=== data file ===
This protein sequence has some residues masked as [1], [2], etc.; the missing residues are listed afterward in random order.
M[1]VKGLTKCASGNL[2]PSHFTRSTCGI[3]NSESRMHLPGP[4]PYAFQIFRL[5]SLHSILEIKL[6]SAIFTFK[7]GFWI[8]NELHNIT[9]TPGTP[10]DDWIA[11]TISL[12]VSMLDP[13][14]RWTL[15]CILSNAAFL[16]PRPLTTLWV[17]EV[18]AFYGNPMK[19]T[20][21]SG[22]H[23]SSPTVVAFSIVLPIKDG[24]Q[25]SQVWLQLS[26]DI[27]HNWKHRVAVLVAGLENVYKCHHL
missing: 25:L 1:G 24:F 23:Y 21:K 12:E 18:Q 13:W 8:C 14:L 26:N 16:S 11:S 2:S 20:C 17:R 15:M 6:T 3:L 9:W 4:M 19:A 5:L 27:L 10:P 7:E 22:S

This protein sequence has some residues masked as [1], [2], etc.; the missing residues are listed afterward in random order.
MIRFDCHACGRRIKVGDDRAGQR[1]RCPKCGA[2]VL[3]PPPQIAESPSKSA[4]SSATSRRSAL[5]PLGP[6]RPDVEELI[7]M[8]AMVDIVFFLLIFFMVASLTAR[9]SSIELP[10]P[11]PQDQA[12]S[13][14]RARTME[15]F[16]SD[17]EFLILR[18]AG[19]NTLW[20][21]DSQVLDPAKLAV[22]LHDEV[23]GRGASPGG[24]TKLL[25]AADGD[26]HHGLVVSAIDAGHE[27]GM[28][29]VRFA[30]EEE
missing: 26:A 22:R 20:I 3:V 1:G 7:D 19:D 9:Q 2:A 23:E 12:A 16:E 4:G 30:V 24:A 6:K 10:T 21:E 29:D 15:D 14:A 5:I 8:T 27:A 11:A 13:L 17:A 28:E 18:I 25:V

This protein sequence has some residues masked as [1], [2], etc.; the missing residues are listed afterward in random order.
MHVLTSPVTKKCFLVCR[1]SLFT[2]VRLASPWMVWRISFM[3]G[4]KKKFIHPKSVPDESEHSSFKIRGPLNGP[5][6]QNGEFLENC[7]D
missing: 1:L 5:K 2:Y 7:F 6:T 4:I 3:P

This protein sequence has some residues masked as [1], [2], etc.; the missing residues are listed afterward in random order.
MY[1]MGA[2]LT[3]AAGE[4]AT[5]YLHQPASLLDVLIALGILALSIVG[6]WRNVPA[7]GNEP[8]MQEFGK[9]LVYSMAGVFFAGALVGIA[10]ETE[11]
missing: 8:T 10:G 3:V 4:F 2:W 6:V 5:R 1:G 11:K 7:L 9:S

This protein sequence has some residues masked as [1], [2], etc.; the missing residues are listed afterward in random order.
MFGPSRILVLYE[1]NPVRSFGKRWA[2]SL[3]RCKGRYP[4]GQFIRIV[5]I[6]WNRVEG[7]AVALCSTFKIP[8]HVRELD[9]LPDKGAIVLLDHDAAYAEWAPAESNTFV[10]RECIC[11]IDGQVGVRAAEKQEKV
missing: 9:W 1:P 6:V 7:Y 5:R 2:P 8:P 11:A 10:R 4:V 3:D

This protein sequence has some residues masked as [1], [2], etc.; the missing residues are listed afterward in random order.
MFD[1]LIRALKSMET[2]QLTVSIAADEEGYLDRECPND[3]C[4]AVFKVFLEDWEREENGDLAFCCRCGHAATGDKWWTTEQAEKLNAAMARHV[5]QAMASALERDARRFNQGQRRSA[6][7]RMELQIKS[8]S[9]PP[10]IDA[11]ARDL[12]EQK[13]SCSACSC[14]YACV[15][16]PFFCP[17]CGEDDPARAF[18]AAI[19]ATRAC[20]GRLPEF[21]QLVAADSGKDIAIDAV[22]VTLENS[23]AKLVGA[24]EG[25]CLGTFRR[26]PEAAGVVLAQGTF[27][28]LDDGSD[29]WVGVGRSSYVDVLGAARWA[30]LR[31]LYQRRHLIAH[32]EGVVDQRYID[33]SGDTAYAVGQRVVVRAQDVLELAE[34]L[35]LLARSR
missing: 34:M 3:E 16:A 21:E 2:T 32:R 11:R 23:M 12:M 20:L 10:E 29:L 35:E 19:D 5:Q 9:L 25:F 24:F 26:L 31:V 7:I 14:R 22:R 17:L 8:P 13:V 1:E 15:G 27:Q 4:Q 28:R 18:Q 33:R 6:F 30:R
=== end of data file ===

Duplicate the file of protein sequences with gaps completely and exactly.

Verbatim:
This protein sequence has some residues masked as [1], [2], etc.; the missing residues are listed afterward in random order.
M[1]VKGLTKCASGNL[2]PSHFTRSTCGI[3]NSESRMHLPGP[4]PYAFQIFRL[5]SLHSILEIKL[6]SAIFTFK[7]GFWI[8]NELHNIT[9]TPGTP[10]DDWIA[11]TISL[12]VSMLDP[13][14]RWTL[15]CILSNAAFL[16]PRPLTTLWV[17]EV[18]AFYGNPMK[19]T[20][21]SG[22]H[23]SSPTVVAFSIVLPIKDG[24]Q[25]SQVWLQLS[26]DI[27]HNWKHRVAVLVAGLENVYKCHHL
missing: 25:L 1:G 24:F 23:Y 21:K 12:E 18:Q 13:W 8:C 14:L 26:N 16:S 11:S 2:S 20:C 17:R 15:M 6:T 3:L 9:W 4:M 19:A 5:L 27:L 10:P 7:E 22:S

This protein sequence has some residues masked as [1], [2], etc.; the missing residues are listed afterward in random order.
MIRFDCHACGRRIKVGDDRAGQR[1]RCPKCGA[2]VL[3]PPPQIAESPSKSA[4]SSATSRRSAL[5]PLGP[6]RPDVEELI[7]M[8]AMVDIVFFLLIFFMVASLTAR[9]SSIELP[10]P[11]PQDQA[12]S[13][14]RARTME[15]F[16]SD[17]EFLILR[18]AG[19]NTLW[20][21]DSQVLDPAKLAV[22]LHDEV[23]GRGASPGG[24]TKLL[25]AADGD[26]HHGLVVSAIDAGHE[27]GM[28][29]VRFA[30]EEE
missing: 26:A 22:R 20:I 3:V 1:G 7:D 19:D 9:Q 2:A 23:E 12:A 16:E 4:G 30:V 24:A 6:K 10:T 21:E 29:D 15:D 14:A 5:I 8:T 27:A 11:A 13:L 17:A 28:E 18:I 25:V

This protein sequence has some residues masked as [1], [2], etc.; the missing residues are listed afterward in random order.
MHVLTSPVTKKCFLVCR[1]SLFT[2]VRLASPWMVWRISFM[3]G[4]KKKFIHPKSVPDESEHSSFKIRGPLNGP[5][6]QNGEFLENC[7]D
missing: 1:L 5:K 2:Y 7:F 6:T 4:I 3:P

This protein sequence has some residues masked as [1], [2], etc.; the missing residues are listed afterward in random order.
MY[1]MGA[2]LT[3]AAGE[4]AT[5]YLHQPASLLDVLIALGILALSIVG[6]WRNVPA[7]GNEP[8]MQEFGK[9]LVYSMAGVFFAGALVGIA[10]ETE[11]
missing: 8:T 10:G 3:V 4:F 2:W 6:V 5:R 1:G 11:K 7:L 9:S

This protein sequence has some residues masked as [1], [2], etc.; the missing residues are listed afterward in random order.
MFGPSRILVLYE[1]NPVRSFGKRWA[2]SL[3]RCKGRYP[4]GQFIRIV[5]I[6]WNRVEG[7]AVALCSTFKIP[8]HVRELD[9]LPDKGAIVLLDHDAAYAEWAPAESNTFV[10]RECIC[11]IDGQVGVRAAEKQEKV
missing: 9:W 1:P 6:V 7:Y 5:R 2:P 8:P 11:A 10:R 4:V 3:D

This protein sequence has some residues masked as [1], [2], etc.; the missing residues are listed afterward in random order.
MFD[1]LIRALKSMET[2]QLTVSIAADEEGYLDRECPND[3]C[4]AVFKVFLEDWEREENGDLAFCCRCGHAATGDKWWTTEQAEKLNAAMARHV[5]QAMASALERDARRFNQGQRRSA[6][7]RMELQIKS[8]S[9]PP[10]IDA[11]ARDL[12]EQK[13]SCSACSC[14]YACV[15][16]PFFCP[17]CGEDDPARAF[18]AAI[19]ATRAC[20]GRLPEF[21]QLVAADSGKDIAIDAV[22]VTLENS[23]AKLVGA[24]EG[25]CLGTFRR[26]PEAAGVVLAQGTF[27][28]LDDGSD[29]WVGVGRSSYVDVLGAARWA[30]LR[31]LYQRRHLIAH[32]EGVVDQRYID[33]SGDTAYAVGQRVVVRAQDVLELAE[34]L[35]LLARSR
missing: 34:M 3:E 16:A 21:E 2:T 32:R 11:R 23:M 12:M 20:L 10:E 29:L 35:E 19:D 5:Q 9:L 25:F 24:F 26:L 31:V 7:I 14:R 22:R 17:L 8:P 13:V 1:E 15:G 27:Q 4:Q 28:R 18:Q 33:R 6:F 30:R